Morning round-up

Morning round-up: Thursday 1 October

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The morning’s top legal affairs news stories

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Moscow’s military intervention in Syria means it may have “legal exposure” to violation of international law [The Guardian]

International lawyer who was head of a respected think-tank dodged £20,000 in penalty rail fares in Oyster card scam — but is spared jail and will only pay back £6,000 [Mail Online]

Counting the cost of human rights law [FullFact]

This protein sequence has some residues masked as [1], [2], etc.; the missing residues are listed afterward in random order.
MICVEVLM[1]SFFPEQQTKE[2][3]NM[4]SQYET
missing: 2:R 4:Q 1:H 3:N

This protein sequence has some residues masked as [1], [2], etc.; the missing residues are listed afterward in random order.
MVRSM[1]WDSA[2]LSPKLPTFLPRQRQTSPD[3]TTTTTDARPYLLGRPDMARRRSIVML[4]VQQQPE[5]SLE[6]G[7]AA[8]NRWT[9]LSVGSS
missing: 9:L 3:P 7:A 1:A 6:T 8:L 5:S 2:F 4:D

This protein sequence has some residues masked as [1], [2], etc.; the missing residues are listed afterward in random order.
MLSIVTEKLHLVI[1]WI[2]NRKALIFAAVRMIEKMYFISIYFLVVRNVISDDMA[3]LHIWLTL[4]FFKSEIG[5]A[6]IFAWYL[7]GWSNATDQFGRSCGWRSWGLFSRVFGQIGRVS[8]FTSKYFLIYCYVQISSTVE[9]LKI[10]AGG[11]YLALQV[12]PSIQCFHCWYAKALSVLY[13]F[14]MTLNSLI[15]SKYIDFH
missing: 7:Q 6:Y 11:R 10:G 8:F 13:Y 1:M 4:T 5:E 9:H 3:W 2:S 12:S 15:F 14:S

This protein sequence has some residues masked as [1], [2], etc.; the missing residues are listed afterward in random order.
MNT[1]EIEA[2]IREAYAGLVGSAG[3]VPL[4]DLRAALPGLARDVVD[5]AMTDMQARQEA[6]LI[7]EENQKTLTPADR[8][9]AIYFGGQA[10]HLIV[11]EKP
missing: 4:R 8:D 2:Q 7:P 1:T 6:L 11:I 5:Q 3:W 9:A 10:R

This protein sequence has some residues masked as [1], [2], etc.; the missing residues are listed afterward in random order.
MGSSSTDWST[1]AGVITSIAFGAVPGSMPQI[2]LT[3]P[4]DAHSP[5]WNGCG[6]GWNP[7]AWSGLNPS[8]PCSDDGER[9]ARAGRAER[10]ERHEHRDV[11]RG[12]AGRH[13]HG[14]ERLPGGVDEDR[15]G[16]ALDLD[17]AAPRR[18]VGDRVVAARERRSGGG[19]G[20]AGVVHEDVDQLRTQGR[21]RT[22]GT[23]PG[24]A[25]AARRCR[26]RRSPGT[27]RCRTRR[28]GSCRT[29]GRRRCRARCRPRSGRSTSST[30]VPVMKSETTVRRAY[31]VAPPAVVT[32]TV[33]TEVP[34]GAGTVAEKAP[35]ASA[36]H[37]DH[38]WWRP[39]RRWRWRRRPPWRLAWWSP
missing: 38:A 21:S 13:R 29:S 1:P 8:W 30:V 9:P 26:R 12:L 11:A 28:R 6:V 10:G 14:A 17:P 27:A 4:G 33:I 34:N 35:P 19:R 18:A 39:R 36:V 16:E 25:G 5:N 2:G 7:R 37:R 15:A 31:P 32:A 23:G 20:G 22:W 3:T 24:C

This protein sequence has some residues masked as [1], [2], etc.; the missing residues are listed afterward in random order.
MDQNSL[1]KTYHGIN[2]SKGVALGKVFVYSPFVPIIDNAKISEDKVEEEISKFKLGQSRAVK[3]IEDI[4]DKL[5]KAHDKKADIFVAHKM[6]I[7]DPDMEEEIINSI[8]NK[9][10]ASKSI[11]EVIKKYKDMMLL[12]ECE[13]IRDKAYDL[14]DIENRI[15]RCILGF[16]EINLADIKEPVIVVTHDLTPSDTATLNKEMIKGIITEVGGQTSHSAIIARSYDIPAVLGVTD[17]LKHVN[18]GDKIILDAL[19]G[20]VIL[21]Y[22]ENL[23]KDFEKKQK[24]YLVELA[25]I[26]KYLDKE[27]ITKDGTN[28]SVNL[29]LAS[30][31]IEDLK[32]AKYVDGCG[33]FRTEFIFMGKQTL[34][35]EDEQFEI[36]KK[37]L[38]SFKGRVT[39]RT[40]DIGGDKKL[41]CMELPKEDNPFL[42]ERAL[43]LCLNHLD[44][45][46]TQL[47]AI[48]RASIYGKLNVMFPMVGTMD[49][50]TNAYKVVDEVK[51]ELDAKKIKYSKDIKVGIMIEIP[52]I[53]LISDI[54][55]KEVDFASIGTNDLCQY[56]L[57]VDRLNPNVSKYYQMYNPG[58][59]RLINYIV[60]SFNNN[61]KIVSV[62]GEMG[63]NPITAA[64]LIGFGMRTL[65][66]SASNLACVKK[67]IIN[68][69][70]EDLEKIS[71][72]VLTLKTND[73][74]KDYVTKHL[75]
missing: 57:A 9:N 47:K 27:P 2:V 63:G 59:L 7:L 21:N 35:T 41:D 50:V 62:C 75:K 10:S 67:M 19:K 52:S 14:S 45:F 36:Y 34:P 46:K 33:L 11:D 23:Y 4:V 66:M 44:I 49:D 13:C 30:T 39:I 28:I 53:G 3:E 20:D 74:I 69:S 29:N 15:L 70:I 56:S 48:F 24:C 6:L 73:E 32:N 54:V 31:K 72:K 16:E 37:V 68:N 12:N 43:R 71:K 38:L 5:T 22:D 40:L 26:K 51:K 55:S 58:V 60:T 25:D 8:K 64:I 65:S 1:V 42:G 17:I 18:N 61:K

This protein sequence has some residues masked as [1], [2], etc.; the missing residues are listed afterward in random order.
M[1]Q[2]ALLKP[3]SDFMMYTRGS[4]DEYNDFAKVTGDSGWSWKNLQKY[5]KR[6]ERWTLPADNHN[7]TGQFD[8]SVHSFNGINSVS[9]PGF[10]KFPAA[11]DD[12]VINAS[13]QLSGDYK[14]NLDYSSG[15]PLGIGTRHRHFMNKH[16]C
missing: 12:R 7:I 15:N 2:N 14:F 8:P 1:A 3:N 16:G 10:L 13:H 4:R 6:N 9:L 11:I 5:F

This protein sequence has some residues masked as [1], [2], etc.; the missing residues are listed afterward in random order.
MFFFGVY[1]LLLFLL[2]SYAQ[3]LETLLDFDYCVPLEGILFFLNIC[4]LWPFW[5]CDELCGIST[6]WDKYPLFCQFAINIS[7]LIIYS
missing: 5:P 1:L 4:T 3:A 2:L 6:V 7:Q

Legal thinktank says criminal courts charge has brought in US-style plea bargaining, resulting in false convictions [The Guardian]

VW emissions scandal: First UK legal move against Volkswagen as law firm Leigh Day calls for “full refund” over emissions-cheat cars [City AM]

Allen & Overy closes in Toronto one year after launch as office head quits [Legal Business]

US Supreme Court judge Ruth Bader Ginsburg is glad she was trained in the 60s [The Cut]

Is it ever okay for junior corporate lawyers to have privacy in the office? [What About Paris?]

Free places up for grabs: Why the legal profession needs people who see the world differently — Legal Cheek live, with Lord Neuberger [Legal Cheek Hub]

“Don’t be deluded he’ll still get work as some kind of legal consultant — he’ll also have made some useful contacts and won’t be without work when his sentence ends.” [Legal Cheek Comments]